_TV series: Farscape (when you start watching it remember the puppeteering is done by Jim Henson then it all seems perfectly okay), Stargate SG-1 (*love* this series and whats not to like about Richard Dean Anderson), Stargate Atlantis (this one is growing on me but I don’t like Stargate Universe), Battlestar Galatica (love and hate this show at the same time… a lot of plots that are relevant to our world and politics today), Lexx

    _Movies: Equilibrium (forget the Matrix movies), Aliens (Im still not convinced that Prometheus has nothing to do with Aliens), Moon, District 9, Avatar (I really loved this in 3D but it is a very much either hate or like it movie), Back to the Future series, Terminator (more the movies than the new-ish TV series), Road Warrior & Mad Max, Blade Runner, Akira (SciFi Anime), Total Recall, Tron (I actually liked the new one until the very end, then not so much… but those light suits are pretty cool), Fifth Element, Wall-E (great family animated flick), The Abyss, Gattaca, Repo: The Genetic Opera (this has got to be the most interesting musical Ive ever liked… oh and it has Sarah Brightman!), Donnie Darko, Soylent Green…. I could go on.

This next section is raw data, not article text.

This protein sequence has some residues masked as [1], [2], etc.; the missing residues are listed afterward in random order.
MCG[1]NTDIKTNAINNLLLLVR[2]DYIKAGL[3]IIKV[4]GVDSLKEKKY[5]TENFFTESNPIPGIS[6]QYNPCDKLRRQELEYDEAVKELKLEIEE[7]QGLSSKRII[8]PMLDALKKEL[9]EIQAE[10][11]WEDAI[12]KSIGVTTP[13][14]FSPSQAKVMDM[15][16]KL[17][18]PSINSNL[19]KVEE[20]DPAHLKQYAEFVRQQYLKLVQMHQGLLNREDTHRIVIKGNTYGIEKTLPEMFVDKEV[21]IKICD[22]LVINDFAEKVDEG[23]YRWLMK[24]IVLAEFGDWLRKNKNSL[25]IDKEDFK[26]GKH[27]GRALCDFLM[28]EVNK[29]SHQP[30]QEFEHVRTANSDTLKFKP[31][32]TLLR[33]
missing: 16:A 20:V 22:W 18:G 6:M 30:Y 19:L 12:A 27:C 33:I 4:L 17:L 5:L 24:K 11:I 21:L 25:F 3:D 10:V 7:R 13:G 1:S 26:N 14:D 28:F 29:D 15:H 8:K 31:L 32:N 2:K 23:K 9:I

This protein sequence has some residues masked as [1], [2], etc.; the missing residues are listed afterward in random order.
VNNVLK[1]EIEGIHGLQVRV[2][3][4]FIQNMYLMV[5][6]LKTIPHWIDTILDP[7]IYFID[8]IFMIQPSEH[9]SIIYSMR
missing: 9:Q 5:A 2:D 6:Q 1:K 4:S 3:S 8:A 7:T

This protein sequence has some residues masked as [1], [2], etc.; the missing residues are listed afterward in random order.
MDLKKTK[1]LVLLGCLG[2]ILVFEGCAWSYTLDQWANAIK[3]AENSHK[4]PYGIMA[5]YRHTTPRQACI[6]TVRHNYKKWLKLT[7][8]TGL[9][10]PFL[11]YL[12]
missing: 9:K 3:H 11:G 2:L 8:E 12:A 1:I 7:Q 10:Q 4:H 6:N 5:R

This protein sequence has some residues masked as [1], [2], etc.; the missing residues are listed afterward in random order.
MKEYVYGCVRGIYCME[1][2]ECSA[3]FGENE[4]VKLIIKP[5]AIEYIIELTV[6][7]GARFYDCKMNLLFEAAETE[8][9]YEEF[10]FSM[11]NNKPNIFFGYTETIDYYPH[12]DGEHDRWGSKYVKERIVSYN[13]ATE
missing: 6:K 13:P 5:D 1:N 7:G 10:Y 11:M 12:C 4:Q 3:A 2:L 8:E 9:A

3. Okay and one more: Just e-mailed you with a copy of an e-book you might like. CC’d the author, so if it looks like your speed, I’m sure she can line you up with the format of your choice if PDF is not your thing.

  4. Ahh, but you also have to figure out what sub-genre of sci-fi appeals to you. My husband enjoys Space Opera (and so do I), with big, loud sets, huge plots and romance, with both a capital “R” and the lower case “r.”
    Star Wars would be a good example, and for readers Elizabeth Moon’s “Vatta’s War” is lots of fun. Look up Randolph Lalond for inexpensive yet readable e-books.
    Another sub-genre is “Hard Sci-fi,” which is known for attention to scientific detail. In fact, whether the science is workable or beleivable it often becomes almost a main character in the books. James Hogan’s “Inherit the Stars” trilogy is a good example, as is some of J.C. Wright’s own work.
    Apocalyptic or dystopian literature is often heavily reliant on science fiction, as authors need to create their dystopia somewhere in the future, or on another planet. The best of these, in my opinion, is “A Canticle for Leibowitz;” a beautiflul and overtly Catholic novel of what happens after we all blow ourselves up.

    I would recommend anything by Mike Flynn and Tim Powers!

    Ray Bradbury’s Martian Chronicles are classic, as is Fahrenheit 451. And anyone wishing to grasp sci-fi from its beginnings should read at least one each of H.G. Wells, Jules Verne and Edgar Rice Burroughs.

    Yup, better stop now!